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From Rajani Karuturi <Rajani.Karut...@citrix.com>
Subject Re: [PROPOSAL] git workflow
Date Mon, 02 Jun 2014 04:02:45 GMT
Yes as mike said, if its a one-off case we can do a empty merge(merge -s ours) for it and git
will assume its merged but will not bring in any changes.

If the branches diverged a lot, for example after a major rewrite, we could stop merging to
that branch and above and make the fix manually.


~Rajani



On 30-May-2014, at 11:26 pm, Mike Tutkowski <mike.tutkowski@solidfire.com> wrote:

> Yep, that's what I was referring to in that a particular fix for an old
> release may not apply to newer versions. That does happen.
> 
> We used to mark those as "don't need to merge to branch x" in SVN and then
> you handed it however made sense on the applicable branch(es).
> 
> 
> On Fri, May 30, 2014 at 11:53 AM, Stephen Turner <Stephen.Turner@citrix.com>
> wrote:
> 
>> What happens if a fix isn't relevant for newer versions, or has to be
>> rewritten for newer versions because the code has changed? Don't the
>> branches diverge and you end up cherry-picking after that?
>> 
>> --
>> Stephen Turner
>> 
>> 
>> -----Original Message-----
>> From: Mike Tutkowski [mailto:mike.tutkowski@solidfire.com]
>> Sent: 30 May 2014 18:48
>> To: dev@cloudstack.apache.org
>> Subject: Re: [PROPOSAL] git workflow
>> 
>> I think this flow is something we should seriously consider.
>> 
>> I find cherry picking from branch to branch to be error prone in that it's
>> easy for someone to forget to cherry pick to all applicable branches and
>> you don't have any easy way to see the cherry picks are related.
>> 
>> When I worked at HP, we had automated tools check to see if you checked a
>> fix into a prior release, but not later releases. In such a situation, you
>> either 1) forgot to perform the check-in or 2) the check-in was no longer
>> applicable in the later release(s), so you needed to mark it as
>> un-necessary (SVN supported this ability...not sure about Git).
>> 
>> 
>> On Fri, May 30, 2014 at 10:49 AM, Rajani Karuturi <
>> Rajani.Karuturi@citrix.com> wrote:
>> 
>>> Hi all,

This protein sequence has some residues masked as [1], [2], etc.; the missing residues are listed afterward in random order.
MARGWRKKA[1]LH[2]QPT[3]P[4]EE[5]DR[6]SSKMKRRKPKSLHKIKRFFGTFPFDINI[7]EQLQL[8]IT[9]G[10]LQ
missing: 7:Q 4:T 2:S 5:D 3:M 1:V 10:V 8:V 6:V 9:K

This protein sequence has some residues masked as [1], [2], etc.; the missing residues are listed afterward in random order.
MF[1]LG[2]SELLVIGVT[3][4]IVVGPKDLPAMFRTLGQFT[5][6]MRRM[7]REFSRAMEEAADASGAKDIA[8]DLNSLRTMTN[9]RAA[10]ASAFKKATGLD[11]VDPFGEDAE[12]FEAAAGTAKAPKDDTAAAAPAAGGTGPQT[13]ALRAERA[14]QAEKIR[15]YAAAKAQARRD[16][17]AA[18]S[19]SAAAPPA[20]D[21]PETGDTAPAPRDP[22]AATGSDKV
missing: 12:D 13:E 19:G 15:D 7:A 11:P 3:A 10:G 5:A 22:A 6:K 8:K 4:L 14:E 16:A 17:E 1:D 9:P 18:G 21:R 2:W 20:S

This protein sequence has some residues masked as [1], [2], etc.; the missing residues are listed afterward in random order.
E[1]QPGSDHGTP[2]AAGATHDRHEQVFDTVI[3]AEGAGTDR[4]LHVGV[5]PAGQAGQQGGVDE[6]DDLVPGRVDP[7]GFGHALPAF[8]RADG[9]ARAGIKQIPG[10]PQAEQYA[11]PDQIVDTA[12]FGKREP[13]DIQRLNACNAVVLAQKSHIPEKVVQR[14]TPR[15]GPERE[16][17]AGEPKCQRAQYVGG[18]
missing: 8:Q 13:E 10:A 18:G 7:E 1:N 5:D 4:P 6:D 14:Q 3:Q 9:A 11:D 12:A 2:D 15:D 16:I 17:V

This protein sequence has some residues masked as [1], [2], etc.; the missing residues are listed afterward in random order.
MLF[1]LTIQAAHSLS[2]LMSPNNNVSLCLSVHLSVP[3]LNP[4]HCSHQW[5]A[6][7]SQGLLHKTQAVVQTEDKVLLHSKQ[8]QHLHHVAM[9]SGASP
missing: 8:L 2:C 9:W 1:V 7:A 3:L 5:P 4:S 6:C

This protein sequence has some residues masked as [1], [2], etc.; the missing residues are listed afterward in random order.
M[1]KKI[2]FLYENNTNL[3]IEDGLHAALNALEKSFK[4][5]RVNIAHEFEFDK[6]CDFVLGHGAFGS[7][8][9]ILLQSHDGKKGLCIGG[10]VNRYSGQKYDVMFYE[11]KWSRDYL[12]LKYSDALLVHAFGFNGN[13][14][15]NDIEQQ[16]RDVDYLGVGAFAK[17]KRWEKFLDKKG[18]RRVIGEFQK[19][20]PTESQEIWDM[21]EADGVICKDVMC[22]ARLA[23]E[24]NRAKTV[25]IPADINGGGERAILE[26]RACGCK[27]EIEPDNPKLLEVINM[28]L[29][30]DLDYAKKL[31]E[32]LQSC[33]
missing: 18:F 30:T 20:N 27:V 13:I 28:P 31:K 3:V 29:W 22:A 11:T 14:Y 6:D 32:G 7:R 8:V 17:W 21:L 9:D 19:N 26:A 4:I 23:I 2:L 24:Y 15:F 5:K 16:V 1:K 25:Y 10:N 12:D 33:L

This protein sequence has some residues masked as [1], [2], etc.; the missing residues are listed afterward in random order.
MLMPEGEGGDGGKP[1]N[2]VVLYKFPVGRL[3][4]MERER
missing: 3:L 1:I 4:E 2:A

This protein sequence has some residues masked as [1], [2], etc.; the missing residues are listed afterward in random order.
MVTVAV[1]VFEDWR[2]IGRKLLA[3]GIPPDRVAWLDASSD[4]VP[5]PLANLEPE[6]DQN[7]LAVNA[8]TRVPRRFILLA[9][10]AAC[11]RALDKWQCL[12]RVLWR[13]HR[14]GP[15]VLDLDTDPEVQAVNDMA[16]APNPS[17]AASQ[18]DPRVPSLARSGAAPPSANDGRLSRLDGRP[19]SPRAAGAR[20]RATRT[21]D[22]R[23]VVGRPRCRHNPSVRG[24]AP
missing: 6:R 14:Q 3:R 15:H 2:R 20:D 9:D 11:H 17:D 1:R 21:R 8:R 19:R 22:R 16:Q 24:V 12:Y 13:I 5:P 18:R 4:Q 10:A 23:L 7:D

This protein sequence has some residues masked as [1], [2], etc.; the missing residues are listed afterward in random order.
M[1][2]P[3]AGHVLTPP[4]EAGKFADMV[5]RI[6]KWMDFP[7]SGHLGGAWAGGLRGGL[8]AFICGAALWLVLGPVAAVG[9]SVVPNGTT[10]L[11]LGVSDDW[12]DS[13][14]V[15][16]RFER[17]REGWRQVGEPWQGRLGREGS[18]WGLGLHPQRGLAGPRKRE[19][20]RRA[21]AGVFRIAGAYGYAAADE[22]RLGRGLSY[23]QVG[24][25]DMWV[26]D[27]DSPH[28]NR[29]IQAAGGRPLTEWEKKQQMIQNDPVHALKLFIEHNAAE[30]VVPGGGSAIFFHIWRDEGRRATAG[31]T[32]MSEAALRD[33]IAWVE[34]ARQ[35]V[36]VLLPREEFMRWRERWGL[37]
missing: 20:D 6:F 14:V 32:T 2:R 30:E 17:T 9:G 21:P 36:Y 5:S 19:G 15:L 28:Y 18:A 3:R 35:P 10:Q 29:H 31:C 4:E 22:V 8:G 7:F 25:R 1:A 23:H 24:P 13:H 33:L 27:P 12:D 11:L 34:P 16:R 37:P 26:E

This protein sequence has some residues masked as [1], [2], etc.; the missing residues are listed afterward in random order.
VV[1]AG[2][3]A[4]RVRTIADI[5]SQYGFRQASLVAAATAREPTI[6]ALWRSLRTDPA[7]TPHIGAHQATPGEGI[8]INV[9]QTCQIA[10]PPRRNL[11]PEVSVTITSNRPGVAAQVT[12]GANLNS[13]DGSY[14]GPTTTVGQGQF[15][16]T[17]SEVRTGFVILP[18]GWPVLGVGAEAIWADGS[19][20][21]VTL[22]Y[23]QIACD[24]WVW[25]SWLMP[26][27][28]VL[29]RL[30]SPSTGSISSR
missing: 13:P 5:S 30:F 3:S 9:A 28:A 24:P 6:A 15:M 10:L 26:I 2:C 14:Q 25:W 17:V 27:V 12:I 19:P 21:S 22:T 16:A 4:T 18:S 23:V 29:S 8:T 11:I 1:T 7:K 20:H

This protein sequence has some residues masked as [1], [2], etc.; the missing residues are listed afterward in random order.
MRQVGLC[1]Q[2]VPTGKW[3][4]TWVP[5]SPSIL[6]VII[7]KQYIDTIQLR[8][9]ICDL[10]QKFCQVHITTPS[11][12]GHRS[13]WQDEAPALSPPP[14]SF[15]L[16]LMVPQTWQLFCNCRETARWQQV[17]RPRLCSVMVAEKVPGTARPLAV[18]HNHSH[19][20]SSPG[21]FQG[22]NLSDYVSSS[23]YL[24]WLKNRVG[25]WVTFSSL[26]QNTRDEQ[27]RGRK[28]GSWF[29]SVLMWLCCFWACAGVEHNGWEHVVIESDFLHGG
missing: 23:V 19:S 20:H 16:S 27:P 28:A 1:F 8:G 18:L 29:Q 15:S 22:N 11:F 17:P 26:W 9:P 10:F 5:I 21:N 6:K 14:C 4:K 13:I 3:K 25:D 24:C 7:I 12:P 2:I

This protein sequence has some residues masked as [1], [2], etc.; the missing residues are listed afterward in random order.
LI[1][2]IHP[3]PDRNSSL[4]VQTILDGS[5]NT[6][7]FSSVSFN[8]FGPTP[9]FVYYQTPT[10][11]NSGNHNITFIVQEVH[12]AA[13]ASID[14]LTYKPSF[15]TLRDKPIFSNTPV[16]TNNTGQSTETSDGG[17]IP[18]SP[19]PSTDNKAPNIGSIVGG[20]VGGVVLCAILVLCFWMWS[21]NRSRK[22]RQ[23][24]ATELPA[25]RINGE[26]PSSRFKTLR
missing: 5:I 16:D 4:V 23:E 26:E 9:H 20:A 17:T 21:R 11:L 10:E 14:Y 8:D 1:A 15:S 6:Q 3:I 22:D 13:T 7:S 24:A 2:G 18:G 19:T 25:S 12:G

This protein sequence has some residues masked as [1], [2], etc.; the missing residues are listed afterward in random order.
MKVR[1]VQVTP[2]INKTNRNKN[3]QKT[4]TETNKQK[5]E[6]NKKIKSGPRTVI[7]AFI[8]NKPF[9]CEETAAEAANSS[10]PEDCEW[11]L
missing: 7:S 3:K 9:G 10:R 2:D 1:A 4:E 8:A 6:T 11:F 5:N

>>> 
>>> 
>>> 
>>> Our current git workflow is confusing with the *forward branches and
>>> cherry-picking. Its hard to track on what all releases the commit has
>>> gone into unless I do some git log greping. Also, as a contributor, I
>>> endup creating patches for each branch as it doesn’t cleanly apply on
>>> different branches.
>>> 
>>> 
>>> 
>>> I think we should have some guidelines. Here is what I propose.
>>> 
>>> 
>>> 
>>>  1.  There should be branch for every major release(ex: 4.3.x, 4.4.x,
>>> 5.0.x,5.1.x) and the minor releases should be tagged accordingly on
>>> the respective branches.
>>>  2.  The branch naming convention is to be followed. Many branches
>>> with 4.3, 4.3.0, 4.3.1 etc. is confusing
>>>  3.  Cherry-picking should be avoided. In git, when we cherry-pick,
>>> we have two physically distinct commits for the same change or fix and
>>> is difficult to track unless you do cherry-pick -x
>>>  4.  There should always be a continous flow from release branches to
>>> master. This doesn’t mean cherry-picking. They should be merged(either
>>> ff or no-ff) which retains the commit ids and easily trackable with
>>> git branch --contains
>>>     *   Every bug fix should always flow from minimal release uptill
>>> master. A bug isnt fixed until the fix reaches master.
>>>     *   For ex. A bug 4.2.1 should be committed to
>>> 4.2.x->4.3.x->4.4.x->master
>>>     *   If someone forgets to do the merge, the next time a new commit
>> is
>>> done this will also get merged.
>>>  5.  There should always be a continuous flow from master to feature
>>> branches. Meaning all feature branch owners should proactively take
>>> any new commits from master by doing a merge from master
>>>  6.  The commits from feature branch will make to master on code
>>> complete through a merge.
>>>  7.  There should never be a merge from master to release branches
>>>  8.  Every commit in LTS branch(targetted to any minor release)
>>> should have atleast bug id and correct author information
>>>     *   Cassandra's template: patch by <author>; reviewed by <committer>
>>> for CASSANDRA-<ticket>
>>>  9.  Once the release branch is created(after code freeze), any bug
>>> in jira can be marked with fix version current release(4.4) only on
>>> RM's approval and only they can go to the release branch.  This can be
>>> done through jira and with certain rules.(may be using jira vote?)
>>> this would save the cherry-picking time and another branch maintenance.
>>> 
>>> 
>>> 
>>> Please add your thoughts/suggestions/comments.
>>> 
>>> 
>>> 
>>> Ref:
>>> http://www.draconianoverlord.com/2013/09/07/no-cherry-picking.html
>>> https://www.youtube.com/watch?v=AJ-CpGsCpM0
>>> 
>>> ~Rajani
>>> 
>>> 
>>> 
>>> 
>> 
>> 
>> --
>> *Mike Tutkowski*
>> *Senior CloudStack Developer, SolidFire Inc.*
>> e: mike.tutkowski@solidfire.com
>> o: 303.746.7302
>> Advancing the way the world uses the cloud
>> <http://solidfire.com/solution/overview/?video=play>*™*
>> 
> 
> 
> 
> -- 
> *Mike Tutkowski*
> *Senior CloudStack Developer, SolidFire Inc.*
> e: mike.tutkowski@solidfire.com
> o: 303.746.7302
> Advancing the way the world uses the cloud
> <http://solidfire.com/solution/overview/?video=play>*™*


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